Article

Samman's Corner - Getting the Call

In his first column for UFC.com, middleweight Josh Samman gives a look into what it means to get the call for a fight on the largest stage in the world.
A fighter’s life is a seasonal one.

I’m on vacation, in the elevator of a small casino outside of Breckenridge, Colorado. The week has been a relaxing one, brimming with local food and breweries, and the man in town square who has been playing Led Zeppelin on his acoustic guitar nonstop for days.

MMA is the last thing on my mind as we’re headed down to the garage, and I’m scrolling through Twitter on my phone. An image catches my eye.
 


Well I’ll be damned. My heart skips a beat.

I’m still digesting the last fight, and the first thing I’d asked UFC matchmaker Joe Silva after that bout was if we’d be visiting Florida again this year. He didn’t know at the time.

That fight, on July 12 against Caio Magalhaes, was rumored to be at the Hard Rock in Hollywood, Florida, a mile from my house. The previous year, I was slated to fight the same opponent at the Amway Center in Orlando, the place where I just got news of the UFC returning. I suffered a hamstring injury before the fight, and had surgery a week prior to the event. I made the mistake of still going to the fights, seething with jealousy at all the athletes that had made it to their bouts that night. I felt pathetic, crutching around the arena, having to readjust my seat every few seconds on account of the stitches in my ass.

Fate has a funny way of coming around. It’s my dream to fight in the UFC in my home state of Florida, and for a third time in a little over a year, it again becomes a possibility. I text Joe and tell him how much it would mean for me to be on the card.

“I’ll do my best.” Always short answers from Joe.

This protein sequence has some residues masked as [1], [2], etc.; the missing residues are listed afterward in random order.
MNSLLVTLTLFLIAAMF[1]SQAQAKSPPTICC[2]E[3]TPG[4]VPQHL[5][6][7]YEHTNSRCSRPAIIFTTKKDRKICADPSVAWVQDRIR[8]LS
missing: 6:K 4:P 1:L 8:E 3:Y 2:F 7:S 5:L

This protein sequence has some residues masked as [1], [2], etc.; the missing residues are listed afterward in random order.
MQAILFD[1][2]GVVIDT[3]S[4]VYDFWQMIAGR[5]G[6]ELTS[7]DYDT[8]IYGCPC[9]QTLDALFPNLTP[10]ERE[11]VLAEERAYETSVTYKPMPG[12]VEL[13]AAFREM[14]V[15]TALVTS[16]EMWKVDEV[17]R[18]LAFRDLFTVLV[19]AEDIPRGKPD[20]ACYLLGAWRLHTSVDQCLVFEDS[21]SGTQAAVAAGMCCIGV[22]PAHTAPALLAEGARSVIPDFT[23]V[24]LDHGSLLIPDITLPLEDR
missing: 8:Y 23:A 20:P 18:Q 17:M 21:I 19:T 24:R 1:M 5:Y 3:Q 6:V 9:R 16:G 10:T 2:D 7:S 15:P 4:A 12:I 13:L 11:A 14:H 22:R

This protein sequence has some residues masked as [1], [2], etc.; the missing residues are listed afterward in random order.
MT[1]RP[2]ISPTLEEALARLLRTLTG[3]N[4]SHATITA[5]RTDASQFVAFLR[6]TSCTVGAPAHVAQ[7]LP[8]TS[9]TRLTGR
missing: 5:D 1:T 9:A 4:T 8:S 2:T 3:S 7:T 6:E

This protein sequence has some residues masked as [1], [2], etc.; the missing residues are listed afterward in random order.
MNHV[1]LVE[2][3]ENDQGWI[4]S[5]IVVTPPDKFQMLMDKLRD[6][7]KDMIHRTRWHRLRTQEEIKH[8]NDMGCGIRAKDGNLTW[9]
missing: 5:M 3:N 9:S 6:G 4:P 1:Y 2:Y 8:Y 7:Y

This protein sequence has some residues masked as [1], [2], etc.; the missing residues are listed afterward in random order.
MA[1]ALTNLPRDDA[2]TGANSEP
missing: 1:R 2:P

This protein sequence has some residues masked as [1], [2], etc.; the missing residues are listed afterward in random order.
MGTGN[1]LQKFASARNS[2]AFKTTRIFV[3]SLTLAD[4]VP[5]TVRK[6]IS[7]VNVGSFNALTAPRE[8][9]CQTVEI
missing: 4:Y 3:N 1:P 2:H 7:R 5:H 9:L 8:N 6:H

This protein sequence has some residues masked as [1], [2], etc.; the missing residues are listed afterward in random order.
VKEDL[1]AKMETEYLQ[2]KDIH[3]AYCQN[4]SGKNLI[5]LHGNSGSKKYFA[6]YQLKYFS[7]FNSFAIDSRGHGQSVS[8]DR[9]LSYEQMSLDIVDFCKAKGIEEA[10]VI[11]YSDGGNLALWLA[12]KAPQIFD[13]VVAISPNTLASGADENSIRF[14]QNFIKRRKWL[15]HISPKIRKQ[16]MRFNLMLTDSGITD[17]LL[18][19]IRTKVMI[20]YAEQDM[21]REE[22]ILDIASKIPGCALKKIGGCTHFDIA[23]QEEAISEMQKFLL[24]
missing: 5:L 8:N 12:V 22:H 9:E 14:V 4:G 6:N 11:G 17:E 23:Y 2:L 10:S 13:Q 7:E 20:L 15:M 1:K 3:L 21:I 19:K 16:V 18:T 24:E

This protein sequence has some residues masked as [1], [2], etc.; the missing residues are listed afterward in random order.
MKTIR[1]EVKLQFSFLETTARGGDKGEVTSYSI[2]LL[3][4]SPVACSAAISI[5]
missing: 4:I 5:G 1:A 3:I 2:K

I call my manager, Gary, next, and reiterate the above request. He reminds me that we’ve done pretty darn well the last two times out when asking for dates, and he assures me it’ll happen. He asks me if I have anyone in mind. I take a few moments to look at the Fight Matrix middleweight rankings. The objective here is to find a fighter ranked higher than me that I can style on. Rafael Natal pops out as an obvious candidate.

I try to pick a fight with him on Twitter, but he’s not biting. He responds with some halfhearted replies, and it becomes apparent that he is not interested. He privately messages me to tell me he’s injured, and he wishes me luck in my next bout. He’s gentlemanly, and I think to myself how an outsider would not believe that this is how things worked behind the closed doors of caged prizefighting.

I’m content fighting whoever wants to weigh 185 pounds the day prior, as long as it’s on events that interest me. Each trip to the cage is an extremely limited experience, and I want them to all be as meaningful as possible.

I go for a long run that night, fighting every middleweight on the UFC roster in my mind. I don’t even know who I’m fighting, but preparations have begun.

The next stop on my newly interrupted vacation is Yellowstone, Wyoming. My trip around the park offers scanty pockets of cell phone service, in which I’m incessantly checking my phone for word of a fight. I’m easily consumed by such things.

After Yellowstone is Aspen, which is not much better for cell service. The next few days hold the primary objective of my whole trip west; to climb to the top of Maroon Bells.